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In Wisconsin recall, voters vent anger at Washington-style politics

The Wisconsin recall has brought record-breaking political spending to the state, and as voters went to the polls Tuesday, many said they simply wanted the contentious process to be over.

By Staff writer / August 9, 2011

Voters take to the polls as Wisconsin holds the nation's largest-ever recall elections in Glendale Tuesday.

Darren Hauck/REUTERS


Whitefish Bay, Wis.

In the weeks leading up to Wisconsin's recall elections for six Republican state senators Tuesday, voters have endured a nearly constant stream of negative ads on their televisions, campaign mailings in their mailbox, and spangled signs on neighbors' front lawns. State politics has been inescapable.

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So on a perfect summer Tuesday morning at polling places like the public library in Whitefish Bay, Wis., voters like Cindi Larson of nearby Shorewood showed up not so much to vote, but rather to vent.

Republican or Democrat, people in this placid, tree-lined suburb of Milwaukee are exhausted by politics – by the anger that has coursed through the state Capitol since Republicans introduced a plan in February to strip many state unions of their collective-bargaining rights, by the political machinations involved in delaying and then passing the bill, and by the recall recriminations that have followed.

In short, they are frustrated by the entire Wisconsin political process. And it was in that mood of steely resolve that many interrupted their pleasant summer routines for a civic duty that was, on this occasion, decidedly unpleasant.

“I want to get it over with, it’s enough,” Ms. Larson says. “State politics here are getting worse than in Washington. These [politicians] are playing with our lives and they need to be sent a message.”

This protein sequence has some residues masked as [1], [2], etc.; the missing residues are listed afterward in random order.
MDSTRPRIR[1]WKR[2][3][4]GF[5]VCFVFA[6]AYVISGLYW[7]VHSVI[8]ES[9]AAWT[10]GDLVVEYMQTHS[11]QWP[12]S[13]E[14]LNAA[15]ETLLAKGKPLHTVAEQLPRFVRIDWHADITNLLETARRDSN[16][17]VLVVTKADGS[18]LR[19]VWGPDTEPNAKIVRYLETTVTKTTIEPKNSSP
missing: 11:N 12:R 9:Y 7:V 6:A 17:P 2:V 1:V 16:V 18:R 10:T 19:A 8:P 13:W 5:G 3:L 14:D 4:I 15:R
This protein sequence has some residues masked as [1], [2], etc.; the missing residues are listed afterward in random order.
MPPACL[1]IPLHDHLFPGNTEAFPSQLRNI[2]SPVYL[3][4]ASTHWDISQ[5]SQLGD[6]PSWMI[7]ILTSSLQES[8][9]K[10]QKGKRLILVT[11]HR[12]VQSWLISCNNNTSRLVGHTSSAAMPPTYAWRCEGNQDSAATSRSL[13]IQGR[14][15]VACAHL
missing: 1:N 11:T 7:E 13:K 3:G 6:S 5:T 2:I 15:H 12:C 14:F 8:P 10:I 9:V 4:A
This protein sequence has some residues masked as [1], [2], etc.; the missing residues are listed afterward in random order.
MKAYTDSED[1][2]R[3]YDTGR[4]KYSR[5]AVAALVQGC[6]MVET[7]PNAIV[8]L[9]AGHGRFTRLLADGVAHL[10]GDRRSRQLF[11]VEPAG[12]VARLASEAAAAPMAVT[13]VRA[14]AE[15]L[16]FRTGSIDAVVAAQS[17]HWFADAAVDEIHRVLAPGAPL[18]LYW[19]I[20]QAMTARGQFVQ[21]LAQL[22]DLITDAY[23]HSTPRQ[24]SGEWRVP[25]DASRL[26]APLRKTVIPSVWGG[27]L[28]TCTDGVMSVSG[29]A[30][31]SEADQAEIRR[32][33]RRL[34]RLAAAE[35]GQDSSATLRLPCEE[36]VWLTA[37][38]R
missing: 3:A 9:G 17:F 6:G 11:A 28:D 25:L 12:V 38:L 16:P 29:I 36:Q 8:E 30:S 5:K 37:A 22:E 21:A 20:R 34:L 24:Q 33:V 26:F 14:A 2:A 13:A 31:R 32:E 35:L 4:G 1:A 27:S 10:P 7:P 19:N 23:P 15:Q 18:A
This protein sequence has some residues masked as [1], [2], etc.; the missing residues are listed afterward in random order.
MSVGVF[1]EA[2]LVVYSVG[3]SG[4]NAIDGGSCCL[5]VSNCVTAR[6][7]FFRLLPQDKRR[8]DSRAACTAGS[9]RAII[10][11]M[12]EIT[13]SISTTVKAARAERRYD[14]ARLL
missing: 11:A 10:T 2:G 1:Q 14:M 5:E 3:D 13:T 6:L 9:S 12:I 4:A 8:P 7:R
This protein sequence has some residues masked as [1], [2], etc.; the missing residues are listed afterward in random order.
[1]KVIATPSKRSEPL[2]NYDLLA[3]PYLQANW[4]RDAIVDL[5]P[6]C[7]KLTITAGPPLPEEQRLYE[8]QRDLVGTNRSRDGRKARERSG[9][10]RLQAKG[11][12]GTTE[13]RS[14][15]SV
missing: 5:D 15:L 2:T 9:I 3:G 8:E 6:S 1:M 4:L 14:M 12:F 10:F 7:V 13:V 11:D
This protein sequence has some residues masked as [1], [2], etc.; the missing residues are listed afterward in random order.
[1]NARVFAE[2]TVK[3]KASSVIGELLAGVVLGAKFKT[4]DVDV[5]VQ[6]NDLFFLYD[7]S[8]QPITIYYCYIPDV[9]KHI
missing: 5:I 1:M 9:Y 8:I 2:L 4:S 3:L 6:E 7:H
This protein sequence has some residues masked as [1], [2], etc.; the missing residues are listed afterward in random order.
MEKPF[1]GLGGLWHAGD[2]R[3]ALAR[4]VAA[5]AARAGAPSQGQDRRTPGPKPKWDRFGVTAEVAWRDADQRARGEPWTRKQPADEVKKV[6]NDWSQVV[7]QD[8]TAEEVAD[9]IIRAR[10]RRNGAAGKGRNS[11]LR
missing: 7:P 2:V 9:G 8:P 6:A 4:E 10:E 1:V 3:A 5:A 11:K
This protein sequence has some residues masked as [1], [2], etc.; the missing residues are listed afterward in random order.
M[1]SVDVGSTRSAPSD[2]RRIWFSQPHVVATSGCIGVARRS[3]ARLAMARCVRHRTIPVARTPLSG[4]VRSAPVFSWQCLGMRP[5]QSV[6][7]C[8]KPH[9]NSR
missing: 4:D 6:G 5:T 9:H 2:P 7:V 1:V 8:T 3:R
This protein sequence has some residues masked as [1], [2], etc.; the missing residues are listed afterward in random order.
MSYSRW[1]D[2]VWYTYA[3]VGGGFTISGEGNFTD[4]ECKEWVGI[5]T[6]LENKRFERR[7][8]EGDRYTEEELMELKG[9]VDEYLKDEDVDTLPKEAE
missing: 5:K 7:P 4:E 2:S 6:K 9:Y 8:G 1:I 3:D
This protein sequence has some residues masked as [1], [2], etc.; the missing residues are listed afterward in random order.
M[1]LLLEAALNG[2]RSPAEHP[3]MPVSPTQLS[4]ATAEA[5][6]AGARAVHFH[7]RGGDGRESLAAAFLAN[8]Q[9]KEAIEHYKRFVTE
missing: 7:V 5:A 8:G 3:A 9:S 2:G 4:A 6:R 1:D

The recall elections are an attempt to change the partisan balance of power in the Wisconsin Senate, which currently has 19 Republicans and 14 Democrats. In addition to the six Republicans facing recalls Tuesday, two Senate Democrats face recall elections on Aug. 16.

Even if Democrats are victorious and take control of the chamber, however, they will be unable to roll back the legislation already passed by Gov. Scott Walker (R) and the state Assembly, which remains under Republican control.

Nonetheless, pent-up anger over the union bill unleashed recall elections that have smashed state spending records. Interest-group spending has already topped $28 million, according to the Wisconsin Democracy Campaign, a nonpartisan group in Madison tracks campaign financing in the state. The previous record for any election cycle was $20 million in 2008.

The Wisconsin Democracy Campaign predicts that once both elections are finished, total spending will have topped nearly $40 million.

The race in the Eighth Senate District, which includes Whitefish Bay, has topped the spending list. In total, the race between state Sen. Alberta Darling (R) and her Democratic challenger, state Rep. Sandy Pasch, has seen $7.9 million in spending, the highest ever on an individual state race, topping the previous record of $3 million.


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